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STTR Phase I: High yield production of boron nitride nanotubes for advanced heat management in sustainable technologies

Award Information
Agency: National Science Foundation
Branch: N/A
Contract: 1331975
Agency Tracking Number: 1331975
Amount: $225,000.00
Phase: Phase I
Program: STTR
Solicitation Topic Code: AS
Solicitation Number: N/A
Solicitation Year: 2013
Award Year: 2013
Award Start Date (Proposal Award Date): 2013-07-01
Award End Date (Contract End Date): 2014-06-30
Small Business Information
22151 Ridge Road
Houghton, MI 49931-9010
United States
DUNS: 078715209
HUBZone Owned: No
Woman Owned: No
Socially and Economically Disadvantaged: Yes
Principal Investigator
 Dustin Winslow
 (906) 487-2900
Business Contact
 Dustin Winslow
Phone: (906) 487-2900
Research Institution
 Michigan Technological University
 Dongyan Zhang
510 West Fulton Street
Grand Rapids, MI 49504-
United States

 () -
 Nonprofit College or University

This Small Business Technology Transfer (STTR) Phase I project focuses on the growth of high quality Boron Nitride Nanotubes (BNNTs). BNNTs have both high thermal conductance that is an order of magnitude higher than aluminum, and also have an electronic bandgap of about 6 eV that makes them an excellent electrical insulator. These unique properties promise many exciting applications. Unfortunately, BNNTs are notoriously difficult to grow, which means that they cannot be produced in the quantities necessary to fulfill industrial needs. The objective of this project is to further advance a recently developed growth technique for high quality BNNTs. If successful, this will allow for a thousand-fold increase in the BNNT growth rate over the standard chemical vapor deposition growth methodology. Furthermore, the grown BNNTs will be used to create composite materials, which will be tested for use as thermally conductive materials in thermal management of electronic systems. The broader impact/commercial potential of this project stems from the successful increase in the growth rate of high quality BNNTs. Heat management of electronic systems is one of the most pressing challenges facing the industry. Most electronics systems use plastic materials both as mounting material and as packaging to electrically isolate the electronic components. However, these materials cause heat bottlenecks that require expensive workarounds and bulky cooling systems. For this reason, a large amount of industrial research is focused on solving these heat management challenges. When the growth rate of BNNTs has been successfully scaled up, and the feasibility of the BNNT composites are established, it will allow for wide scale production of thermally conductive, electrically insulating plastic composite materials. These materials can be used in everything from electric engine controllers to high-efficiency light emitting diode units to alleviate the buildup of heat in electronic systems. Widespread use of BNNT composites will allow for decreased electronic component failure rates, decreased need for bulky cooling systems, etc. In addition, these composites will open up the door for new innovations, such as three-dimensional electronic system architectures.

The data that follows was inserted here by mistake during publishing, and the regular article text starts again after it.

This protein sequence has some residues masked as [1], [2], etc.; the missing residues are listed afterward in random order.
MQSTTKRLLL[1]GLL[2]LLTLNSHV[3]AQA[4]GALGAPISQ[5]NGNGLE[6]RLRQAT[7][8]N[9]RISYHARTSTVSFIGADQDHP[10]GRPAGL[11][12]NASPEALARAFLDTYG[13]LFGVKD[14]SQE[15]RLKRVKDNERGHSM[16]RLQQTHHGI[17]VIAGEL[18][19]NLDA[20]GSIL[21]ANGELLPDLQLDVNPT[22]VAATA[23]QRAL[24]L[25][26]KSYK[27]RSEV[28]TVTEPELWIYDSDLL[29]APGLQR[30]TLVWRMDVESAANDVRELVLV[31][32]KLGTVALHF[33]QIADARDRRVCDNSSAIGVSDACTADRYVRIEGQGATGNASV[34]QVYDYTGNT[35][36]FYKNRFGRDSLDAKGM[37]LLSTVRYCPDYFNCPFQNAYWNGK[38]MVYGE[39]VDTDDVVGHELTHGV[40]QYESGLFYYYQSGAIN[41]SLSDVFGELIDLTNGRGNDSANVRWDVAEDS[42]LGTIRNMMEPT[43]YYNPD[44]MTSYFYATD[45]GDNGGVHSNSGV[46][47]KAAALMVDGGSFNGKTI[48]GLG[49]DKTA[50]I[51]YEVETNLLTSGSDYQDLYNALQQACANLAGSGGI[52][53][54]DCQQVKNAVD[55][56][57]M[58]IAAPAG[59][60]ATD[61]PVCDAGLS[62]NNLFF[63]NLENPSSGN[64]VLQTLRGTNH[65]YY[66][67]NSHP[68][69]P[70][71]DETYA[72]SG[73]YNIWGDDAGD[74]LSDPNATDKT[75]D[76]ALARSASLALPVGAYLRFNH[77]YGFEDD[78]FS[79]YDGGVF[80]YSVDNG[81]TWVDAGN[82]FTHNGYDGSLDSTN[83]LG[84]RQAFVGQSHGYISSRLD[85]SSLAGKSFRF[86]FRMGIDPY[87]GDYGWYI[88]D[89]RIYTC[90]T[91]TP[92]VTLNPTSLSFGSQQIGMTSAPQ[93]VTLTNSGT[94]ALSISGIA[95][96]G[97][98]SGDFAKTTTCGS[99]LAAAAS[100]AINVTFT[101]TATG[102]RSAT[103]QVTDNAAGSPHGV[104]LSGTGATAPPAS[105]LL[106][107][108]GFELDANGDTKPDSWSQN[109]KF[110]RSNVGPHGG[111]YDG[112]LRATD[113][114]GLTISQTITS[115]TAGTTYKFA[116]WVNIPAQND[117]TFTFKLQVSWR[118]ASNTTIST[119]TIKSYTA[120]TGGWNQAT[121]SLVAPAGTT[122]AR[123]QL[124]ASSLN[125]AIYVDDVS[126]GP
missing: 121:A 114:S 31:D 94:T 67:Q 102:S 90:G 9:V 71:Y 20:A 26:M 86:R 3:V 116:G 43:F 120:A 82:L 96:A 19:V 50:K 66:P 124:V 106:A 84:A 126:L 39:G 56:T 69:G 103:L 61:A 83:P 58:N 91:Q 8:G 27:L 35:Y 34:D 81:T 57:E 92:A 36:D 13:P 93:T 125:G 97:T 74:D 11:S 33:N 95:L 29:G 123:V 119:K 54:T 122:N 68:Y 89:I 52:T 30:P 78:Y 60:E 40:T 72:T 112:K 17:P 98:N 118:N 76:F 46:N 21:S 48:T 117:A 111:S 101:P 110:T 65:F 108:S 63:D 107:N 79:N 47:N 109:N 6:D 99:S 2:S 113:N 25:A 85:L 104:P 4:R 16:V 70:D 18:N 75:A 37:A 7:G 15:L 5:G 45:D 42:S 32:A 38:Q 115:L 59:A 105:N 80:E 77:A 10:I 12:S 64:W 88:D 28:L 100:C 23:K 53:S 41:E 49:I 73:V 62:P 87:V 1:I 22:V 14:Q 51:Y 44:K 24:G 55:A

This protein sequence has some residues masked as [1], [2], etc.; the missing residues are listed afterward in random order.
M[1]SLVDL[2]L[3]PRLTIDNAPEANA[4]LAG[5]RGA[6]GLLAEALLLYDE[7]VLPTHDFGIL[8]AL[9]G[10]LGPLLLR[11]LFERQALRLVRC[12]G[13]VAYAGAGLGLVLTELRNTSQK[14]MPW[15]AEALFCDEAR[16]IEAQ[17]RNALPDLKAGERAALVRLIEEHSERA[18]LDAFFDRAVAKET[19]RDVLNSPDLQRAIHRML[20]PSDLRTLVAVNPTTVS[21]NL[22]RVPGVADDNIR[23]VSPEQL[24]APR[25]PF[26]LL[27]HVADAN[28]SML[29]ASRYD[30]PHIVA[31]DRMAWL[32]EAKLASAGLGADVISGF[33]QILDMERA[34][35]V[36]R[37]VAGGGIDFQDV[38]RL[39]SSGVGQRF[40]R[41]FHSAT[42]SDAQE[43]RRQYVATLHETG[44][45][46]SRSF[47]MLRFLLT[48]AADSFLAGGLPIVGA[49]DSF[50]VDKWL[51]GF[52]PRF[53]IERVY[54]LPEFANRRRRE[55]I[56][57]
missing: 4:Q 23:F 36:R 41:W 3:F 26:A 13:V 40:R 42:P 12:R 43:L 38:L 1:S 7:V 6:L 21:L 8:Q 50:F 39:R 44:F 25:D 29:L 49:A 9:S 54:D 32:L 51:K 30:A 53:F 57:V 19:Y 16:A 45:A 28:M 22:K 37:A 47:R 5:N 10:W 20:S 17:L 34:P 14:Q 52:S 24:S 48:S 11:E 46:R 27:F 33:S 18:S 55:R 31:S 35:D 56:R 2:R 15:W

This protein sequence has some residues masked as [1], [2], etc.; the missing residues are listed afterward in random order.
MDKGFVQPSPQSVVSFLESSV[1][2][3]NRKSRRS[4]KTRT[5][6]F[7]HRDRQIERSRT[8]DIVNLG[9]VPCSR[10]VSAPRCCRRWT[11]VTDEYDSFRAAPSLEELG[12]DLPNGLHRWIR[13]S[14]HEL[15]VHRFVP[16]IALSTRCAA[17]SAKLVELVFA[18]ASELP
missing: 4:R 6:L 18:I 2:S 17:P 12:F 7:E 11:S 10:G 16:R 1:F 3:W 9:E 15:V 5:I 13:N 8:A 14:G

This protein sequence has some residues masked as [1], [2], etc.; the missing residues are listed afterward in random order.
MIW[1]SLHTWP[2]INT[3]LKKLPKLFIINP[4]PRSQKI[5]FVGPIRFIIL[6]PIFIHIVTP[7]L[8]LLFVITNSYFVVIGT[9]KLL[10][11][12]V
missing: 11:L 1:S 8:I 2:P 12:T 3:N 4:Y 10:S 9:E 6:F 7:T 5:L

* Information listed above is at the time of submission. *

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